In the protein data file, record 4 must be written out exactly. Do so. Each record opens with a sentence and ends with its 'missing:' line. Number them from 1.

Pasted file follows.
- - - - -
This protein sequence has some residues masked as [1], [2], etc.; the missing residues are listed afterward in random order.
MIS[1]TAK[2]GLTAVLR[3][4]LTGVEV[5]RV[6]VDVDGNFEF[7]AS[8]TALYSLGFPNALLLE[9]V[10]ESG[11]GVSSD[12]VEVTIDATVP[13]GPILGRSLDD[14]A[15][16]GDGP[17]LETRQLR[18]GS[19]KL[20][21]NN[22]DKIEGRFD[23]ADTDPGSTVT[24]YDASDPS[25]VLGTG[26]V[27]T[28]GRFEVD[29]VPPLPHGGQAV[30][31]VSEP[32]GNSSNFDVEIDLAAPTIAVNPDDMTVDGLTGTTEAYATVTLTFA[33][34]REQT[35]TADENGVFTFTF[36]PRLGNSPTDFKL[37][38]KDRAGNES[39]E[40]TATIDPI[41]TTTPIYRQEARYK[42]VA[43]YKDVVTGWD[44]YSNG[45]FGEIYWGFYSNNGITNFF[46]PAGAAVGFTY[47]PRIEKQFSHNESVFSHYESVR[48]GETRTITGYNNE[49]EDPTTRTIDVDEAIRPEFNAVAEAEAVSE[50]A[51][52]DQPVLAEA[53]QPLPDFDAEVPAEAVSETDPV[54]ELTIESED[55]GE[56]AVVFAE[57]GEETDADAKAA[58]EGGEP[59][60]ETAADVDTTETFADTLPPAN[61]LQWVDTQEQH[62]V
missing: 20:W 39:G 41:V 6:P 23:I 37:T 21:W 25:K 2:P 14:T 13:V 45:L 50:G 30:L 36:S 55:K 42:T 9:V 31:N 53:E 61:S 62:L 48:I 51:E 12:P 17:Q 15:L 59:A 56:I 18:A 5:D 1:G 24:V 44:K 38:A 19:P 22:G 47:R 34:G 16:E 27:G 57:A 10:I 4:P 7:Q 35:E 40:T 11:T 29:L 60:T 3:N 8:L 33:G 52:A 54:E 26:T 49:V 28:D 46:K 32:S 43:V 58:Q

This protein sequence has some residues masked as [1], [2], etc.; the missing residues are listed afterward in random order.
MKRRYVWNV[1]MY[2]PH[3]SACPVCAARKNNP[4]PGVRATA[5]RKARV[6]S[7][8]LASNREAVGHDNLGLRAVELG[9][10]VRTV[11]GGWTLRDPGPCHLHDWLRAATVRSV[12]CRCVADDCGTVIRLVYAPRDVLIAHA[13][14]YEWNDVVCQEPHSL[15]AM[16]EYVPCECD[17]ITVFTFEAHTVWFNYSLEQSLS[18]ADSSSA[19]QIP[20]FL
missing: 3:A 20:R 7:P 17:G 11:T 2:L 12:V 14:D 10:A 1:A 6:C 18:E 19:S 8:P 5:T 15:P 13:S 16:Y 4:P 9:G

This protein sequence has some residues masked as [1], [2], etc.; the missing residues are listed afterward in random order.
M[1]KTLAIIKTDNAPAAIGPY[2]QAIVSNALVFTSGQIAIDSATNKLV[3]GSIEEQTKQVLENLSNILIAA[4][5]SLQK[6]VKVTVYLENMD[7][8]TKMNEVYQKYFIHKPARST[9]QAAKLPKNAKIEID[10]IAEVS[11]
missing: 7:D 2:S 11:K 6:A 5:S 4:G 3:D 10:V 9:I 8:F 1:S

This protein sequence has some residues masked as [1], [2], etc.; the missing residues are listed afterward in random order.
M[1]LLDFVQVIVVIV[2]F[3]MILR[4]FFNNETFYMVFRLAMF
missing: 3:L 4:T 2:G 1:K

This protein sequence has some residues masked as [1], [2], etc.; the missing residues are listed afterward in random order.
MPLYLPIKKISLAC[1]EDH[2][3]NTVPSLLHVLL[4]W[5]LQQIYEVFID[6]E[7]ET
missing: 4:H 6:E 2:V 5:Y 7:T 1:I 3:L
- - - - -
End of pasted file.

This protein sequence has some residues masked as [1], [2], etc.; the missing residues are listed afterward in random order.
M[1]LLDFVQVIVVIV[2]F[3]MILR[4]FFNNETFYMVFRLAMF
missing: 3:L 4:T 2:G 1:K